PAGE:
Baez was married to writer and activist David Harris in March 1968. She was pregnant with their son, Gabriel, in April 1969, and three months later she saw her husband arrested for refusing induction into the military forces. He spent the next twenty months in a federal prison in Texas.
In the early 1970s Baez began to speak with greater harshness. By the end of the decade she had offended dozens of her former peace-activist allies—such as Jane Fonda (1937–) and attorney William Kunstler—with her views on postwar Vietnam. As she had done in the case of Chile and Argentina (without public outcries from former associates), Baez called for human rights to be extended to those centers in the war-torn country.
Baez's career through the 1980s and 1990s
In later years Baez's singing career faltered despite various attempts to revive it. Her 1985 effort featured a more conventional hairstyle and attire. Her supporters believed she would regain her prominence in the entertainment industry because her voice, although deeper, had the same qualities that made her so successful earlier. Meanwhile, she was quite busy throughout the world as the head of the Humanitas International Human Rights Committee, which concentrated on distracting (in any possible nonviolent way) those whom it believed exercised unauthorized power.
Baez has continued to make music and to influence younger performers. In 1987 Baez released Recently, her first studio solo album in eight years. She was nominated for a 1988 Best Contemporary Folk Recording Grammy Award for "Asimbonanga," a song from the album. Also in 1988 Baez recorded Diamonds and Rust in the Bullring in Bilbao, Spain. The album was released the following April. In 1990 Baez toured with the Indigo Girls and the threesome were recorded for a Public Broadcasting Service (PBS) video presentation, "Joan Baez In Concert." In 1993 two more Baez recordings were released: Play Me Backwards, consisting of new material; and Rare, Live & Classic, a collection of her career from 1958 to 1989, featuring twenty-two previously unreleased tracks. Baez released Gone from Danger in 1997 and Farewell Angelina in 2002.
The singer's interest in politics and human rights has continued as well. In 1993 she was invited by Refugees International to travel to Bosnia-Herzegovina in order to help bring attention to the suffering there. In September of that same year Baez became the first major artist to perform in a professional concert on Alcatraz Island (the former Federal Penitentiary) in San Francisco, California. It was a benefit performance for her sister Mimi Farina's organization, Bread & Roses. She returned to the island for a second benefit in 1996 along with the Indigo Girls and Dar Williams. She has also supported the gay and lesbian cause. In 1995 she joined Janis Ian in a performance at the National Gay and Lesbian Task Force's Fight the Right fundraising event in San Francisco.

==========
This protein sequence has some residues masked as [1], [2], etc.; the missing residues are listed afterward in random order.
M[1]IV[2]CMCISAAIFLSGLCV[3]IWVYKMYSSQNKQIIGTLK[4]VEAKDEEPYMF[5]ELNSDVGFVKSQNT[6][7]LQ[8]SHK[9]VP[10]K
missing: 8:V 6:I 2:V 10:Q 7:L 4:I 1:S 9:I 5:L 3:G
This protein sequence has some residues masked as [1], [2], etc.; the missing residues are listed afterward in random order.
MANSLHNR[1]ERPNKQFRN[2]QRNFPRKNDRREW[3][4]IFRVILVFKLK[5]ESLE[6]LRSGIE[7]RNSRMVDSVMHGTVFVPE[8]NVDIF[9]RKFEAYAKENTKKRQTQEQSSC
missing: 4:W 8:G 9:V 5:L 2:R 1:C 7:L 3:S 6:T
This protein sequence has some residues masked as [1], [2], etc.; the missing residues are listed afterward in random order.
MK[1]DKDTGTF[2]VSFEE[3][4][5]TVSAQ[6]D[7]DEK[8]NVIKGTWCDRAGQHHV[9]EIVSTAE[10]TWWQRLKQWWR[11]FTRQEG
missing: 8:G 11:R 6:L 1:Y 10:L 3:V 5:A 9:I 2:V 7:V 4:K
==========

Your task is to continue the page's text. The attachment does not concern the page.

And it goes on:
In 2001 Farrar, Straus, and Giroux released Positively Fourth Street by David Hajdu. The book is an intimate portrait that explores the relationships between Joan, Mimi Farina, Richard Farina, and fellow folkster Bob Dylan (1941–) during New York City's folk scene of the early 1960s.
For More Information
Baez, Joan. And a Voice to Sing With. New York: Summit Books, 1987.
Garza, Hedda. Joan Baez. New York: Chelsea House, 1991.
American folk singer Joan Baez (born 1941) was recognized for her non-violent, anti-establishment, and anti-war positions. She used her singing and speaking talents to denounce violations of human rights in a number of countries.
By the age of 22, Joan Baez was already known as the "queen of folk singers." Her rich and varied early experiences contributed significantly to her later "anti-establishment" attitudes. Her father, Albert V. Baez, was a physicist who came to the United States from Mexico at a very early age, and her mother was of West-European descent. Joan inherited her father's dark complexion, and the occasional racial prejudice she suffered as a child probably led to her later involvement in the civil rights movement. Although as an adult she claimed not to share her parents' Quaker faith, it undoubtedly contributed to what some called her keen "social conscience."
One of three sisters, Baez was born on January 9, 1941, in Staten Island, New York. She was exposed to an intellectual atmosphere with classical music during her childhood, but rejected piano lessons in favor of the guitar and rock and roll.
Her father's research and teaching positions took the family to various American and foreign cities. She attended high school in Palo Alto, California, where she excelled in music more than in academic subjects. Shortly after her high school graduation in 1958, her family moved to Boston where Baez's interest in folk music surfaced after visiting a coffeeshop where amateur folk singers performed.
From Boston Coffee Houses to Newport
She briefly attended Boston University where she made friends with several semi-professional folk singers from whom she learned much about the art. In addition to simple folk songs, she began to sing Anglo-American ballads, blues, spirituals, and songs from various countries. As she worked to develop her technique and repertoire, Baez began to perform professionally in Boston coffeehouses and quickly became a favorite of Harvard students. She was also noticed by other folk singers, including Harry Belafonte, who offered her a job with his singing group.